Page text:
Electric nose sniffs out freshness of meat

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A team of scientists led by Nanyang Technological University (NTU), Singapore have invented an artificial olfactory system that mimics the mammalian nose and aims to assess the freshness of meat.

The ‘electric nose’ (e-nose) comprises a ‘barcode’ that reacts with gases produced by decaying meat, and a ‘barcode reader’ that uses AI to interpret the combination of colours on the barcode, researchers confirmed. By integrating it into a smartphone app, which the team claim can yield results in 30 seconds, the e-nose is portable and predicts meat freshness with 98.5 per cent accuracy.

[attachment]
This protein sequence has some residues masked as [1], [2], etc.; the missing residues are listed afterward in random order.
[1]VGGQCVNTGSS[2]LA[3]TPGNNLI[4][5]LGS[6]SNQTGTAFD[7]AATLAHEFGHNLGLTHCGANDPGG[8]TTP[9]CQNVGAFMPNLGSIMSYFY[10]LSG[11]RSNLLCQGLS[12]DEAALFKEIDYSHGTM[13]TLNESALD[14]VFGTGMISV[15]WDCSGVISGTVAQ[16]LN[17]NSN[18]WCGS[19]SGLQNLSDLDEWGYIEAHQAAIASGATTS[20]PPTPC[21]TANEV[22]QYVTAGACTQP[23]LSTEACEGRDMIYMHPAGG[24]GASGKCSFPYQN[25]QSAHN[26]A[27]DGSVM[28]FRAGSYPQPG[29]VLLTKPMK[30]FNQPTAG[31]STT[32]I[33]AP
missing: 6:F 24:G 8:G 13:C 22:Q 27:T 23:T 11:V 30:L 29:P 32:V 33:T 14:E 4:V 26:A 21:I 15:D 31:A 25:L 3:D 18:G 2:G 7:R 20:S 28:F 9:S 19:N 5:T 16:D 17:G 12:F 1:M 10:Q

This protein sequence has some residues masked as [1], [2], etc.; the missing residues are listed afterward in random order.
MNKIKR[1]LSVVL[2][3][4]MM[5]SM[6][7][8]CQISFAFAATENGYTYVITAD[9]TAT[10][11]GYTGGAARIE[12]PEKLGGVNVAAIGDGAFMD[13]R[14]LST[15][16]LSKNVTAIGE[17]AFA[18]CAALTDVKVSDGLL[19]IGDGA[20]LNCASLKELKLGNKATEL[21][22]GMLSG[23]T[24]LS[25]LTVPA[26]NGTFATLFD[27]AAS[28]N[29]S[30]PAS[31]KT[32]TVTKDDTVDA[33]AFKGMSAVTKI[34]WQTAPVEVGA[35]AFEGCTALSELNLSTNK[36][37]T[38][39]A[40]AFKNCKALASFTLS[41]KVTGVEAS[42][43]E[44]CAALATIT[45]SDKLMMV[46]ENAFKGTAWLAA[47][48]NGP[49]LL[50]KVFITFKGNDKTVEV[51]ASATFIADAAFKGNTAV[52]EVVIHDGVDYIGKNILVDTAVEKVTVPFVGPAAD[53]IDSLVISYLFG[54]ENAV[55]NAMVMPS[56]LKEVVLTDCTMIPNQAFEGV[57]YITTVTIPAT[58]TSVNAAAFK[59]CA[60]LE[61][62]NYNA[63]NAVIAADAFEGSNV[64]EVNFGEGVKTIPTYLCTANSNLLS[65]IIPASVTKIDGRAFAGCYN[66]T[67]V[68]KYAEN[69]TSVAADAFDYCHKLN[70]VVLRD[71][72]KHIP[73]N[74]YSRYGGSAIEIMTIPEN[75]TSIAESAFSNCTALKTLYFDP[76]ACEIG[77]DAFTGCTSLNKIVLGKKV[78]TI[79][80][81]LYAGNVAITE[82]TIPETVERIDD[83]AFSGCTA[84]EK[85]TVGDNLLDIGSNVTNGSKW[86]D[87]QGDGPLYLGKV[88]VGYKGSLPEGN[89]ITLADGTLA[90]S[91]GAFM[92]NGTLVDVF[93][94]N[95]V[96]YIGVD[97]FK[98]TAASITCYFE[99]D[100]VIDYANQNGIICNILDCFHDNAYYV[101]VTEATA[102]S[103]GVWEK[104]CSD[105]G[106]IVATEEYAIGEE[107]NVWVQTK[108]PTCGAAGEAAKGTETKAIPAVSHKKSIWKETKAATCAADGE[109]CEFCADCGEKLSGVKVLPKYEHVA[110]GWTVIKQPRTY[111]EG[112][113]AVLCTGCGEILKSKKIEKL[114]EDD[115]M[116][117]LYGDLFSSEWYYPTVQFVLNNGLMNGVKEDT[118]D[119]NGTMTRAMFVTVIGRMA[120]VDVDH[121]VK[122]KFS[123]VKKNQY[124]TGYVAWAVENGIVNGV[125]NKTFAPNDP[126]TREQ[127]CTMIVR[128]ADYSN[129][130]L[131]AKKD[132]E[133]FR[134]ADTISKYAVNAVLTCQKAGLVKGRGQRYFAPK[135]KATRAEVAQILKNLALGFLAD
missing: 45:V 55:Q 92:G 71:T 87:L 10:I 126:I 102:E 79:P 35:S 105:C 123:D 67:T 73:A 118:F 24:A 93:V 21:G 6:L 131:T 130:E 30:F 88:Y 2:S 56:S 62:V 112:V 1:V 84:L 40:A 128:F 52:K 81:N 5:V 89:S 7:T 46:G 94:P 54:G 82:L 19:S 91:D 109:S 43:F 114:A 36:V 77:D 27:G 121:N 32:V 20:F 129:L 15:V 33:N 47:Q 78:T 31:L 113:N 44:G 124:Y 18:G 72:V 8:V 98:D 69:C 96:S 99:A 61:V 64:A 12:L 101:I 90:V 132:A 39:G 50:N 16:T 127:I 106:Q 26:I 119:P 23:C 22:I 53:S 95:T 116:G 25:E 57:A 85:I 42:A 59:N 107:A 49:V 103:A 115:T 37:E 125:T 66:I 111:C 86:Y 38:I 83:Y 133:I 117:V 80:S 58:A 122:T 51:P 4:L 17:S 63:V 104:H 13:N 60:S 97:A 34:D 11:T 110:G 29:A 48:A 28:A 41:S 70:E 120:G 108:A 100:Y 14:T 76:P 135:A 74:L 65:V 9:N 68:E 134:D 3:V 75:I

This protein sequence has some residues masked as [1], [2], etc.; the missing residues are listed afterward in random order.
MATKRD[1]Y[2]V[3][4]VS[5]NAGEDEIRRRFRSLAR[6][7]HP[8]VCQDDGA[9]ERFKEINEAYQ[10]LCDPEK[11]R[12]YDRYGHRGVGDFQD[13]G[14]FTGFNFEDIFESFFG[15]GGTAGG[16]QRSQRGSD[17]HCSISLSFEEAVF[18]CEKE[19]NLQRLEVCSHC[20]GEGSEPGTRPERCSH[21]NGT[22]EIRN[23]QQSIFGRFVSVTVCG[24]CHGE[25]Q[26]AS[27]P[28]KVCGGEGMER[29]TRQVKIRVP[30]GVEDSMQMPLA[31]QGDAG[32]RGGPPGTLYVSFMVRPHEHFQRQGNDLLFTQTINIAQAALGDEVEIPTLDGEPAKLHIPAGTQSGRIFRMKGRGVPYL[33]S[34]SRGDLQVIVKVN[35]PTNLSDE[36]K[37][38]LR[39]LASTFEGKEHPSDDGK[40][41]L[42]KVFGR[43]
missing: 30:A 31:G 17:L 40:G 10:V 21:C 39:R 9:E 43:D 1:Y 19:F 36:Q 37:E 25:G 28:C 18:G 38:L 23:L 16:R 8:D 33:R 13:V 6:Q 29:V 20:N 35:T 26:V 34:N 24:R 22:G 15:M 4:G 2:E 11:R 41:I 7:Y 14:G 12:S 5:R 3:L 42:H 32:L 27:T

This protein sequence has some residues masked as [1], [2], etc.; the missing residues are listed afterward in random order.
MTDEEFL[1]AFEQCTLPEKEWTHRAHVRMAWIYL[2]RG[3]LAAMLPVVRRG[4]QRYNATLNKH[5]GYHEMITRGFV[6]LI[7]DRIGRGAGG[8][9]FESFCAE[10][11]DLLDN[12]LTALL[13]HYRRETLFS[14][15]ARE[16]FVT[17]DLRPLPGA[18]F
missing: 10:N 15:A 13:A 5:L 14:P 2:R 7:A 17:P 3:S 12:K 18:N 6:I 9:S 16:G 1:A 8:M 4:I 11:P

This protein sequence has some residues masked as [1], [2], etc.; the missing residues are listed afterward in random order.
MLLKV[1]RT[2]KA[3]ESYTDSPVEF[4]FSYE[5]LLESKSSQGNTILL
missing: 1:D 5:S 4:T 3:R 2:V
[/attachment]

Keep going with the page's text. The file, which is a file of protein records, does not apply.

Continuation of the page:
Barcodes in the e-nose have been designed to mimic receptors in the mammalian nose. When gases produced by decaying meat bind to receptors in the mammalian nose, signals are generated and transmitted to the brain. The brain then collects these responses and organises them into patterns, allowing the mammal to identify the odour present as meat ages and rots.

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